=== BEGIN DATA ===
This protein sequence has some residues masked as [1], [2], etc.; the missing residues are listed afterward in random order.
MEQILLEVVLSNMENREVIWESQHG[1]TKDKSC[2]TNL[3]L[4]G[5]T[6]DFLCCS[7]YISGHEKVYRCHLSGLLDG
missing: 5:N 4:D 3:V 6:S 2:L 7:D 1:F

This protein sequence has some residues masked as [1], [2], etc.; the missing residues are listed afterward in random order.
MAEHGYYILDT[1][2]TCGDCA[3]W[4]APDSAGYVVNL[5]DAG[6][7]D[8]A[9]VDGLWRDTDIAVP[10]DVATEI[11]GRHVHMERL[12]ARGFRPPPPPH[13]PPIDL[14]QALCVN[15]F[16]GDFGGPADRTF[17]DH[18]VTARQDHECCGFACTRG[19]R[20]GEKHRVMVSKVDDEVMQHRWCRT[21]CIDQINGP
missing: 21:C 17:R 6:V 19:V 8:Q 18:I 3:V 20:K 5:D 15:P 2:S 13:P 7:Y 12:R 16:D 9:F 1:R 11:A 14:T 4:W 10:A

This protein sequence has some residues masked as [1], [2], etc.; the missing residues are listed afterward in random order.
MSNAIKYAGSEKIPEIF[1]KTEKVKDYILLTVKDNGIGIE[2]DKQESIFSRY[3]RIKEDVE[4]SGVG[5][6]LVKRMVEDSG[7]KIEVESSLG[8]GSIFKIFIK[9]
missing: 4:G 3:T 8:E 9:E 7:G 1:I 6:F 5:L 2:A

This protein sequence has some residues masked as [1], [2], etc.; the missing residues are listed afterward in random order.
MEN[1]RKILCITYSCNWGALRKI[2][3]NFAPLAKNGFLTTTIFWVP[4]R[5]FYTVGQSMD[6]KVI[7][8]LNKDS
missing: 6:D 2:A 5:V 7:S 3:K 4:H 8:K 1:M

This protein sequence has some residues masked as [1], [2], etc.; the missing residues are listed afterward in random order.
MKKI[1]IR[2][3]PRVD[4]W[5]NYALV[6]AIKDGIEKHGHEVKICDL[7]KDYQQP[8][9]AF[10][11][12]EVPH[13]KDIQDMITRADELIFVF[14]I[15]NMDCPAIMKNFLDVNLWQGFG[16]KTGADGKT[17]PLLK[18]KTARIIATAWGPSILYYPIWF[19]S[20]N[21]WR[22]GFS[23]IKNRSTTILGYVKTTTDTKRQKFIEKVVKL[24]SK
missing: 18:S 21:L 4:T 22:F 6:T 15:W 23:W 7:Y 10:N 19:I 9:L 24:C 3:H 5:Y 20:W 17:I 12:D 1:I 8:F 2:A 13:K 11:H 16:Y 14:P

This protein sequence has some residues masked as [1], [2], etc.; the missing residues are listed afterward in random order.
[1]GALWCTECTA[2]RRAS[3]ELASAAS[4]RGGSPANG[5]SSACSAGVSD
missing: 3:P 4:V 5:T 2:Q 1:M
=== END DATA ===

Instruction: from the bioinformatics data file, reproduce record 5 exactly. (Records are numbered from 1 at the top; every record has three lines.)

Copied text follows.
This protein sequence has some residues masked as [1], [2], etc.; the missing residues are listed afterward in random order.
MKKI[1]IR[2][3]PRVD[4]W[5]NYALV[6]AIKDGIEKHGHEVKICDL[7]KDYQQP[8][9]AF[10][11][12]EVPH[13]KDIQDMITRADELIFVF[14]I[15]NMDCPAIMKNFLDVNLWQGFG[16]KTGADGKT[17]PLLK[18]KTARIIATAWGPSILYYPIWF[19]S[20]N[21]WR[22]GFS[23]IKNRSTTILGYVKTTTDTKRQKFIEKVVKL[24]SK
missing: 18:S 21:L 4:T 22:F 6:T 15:W 23:W 7:Y 10:N 19:I 9:L 24:C 3:H 5:Y 20:W 17:I 12:D 1:I 8:F 2:A 13:K 11:H 16:Y 14:P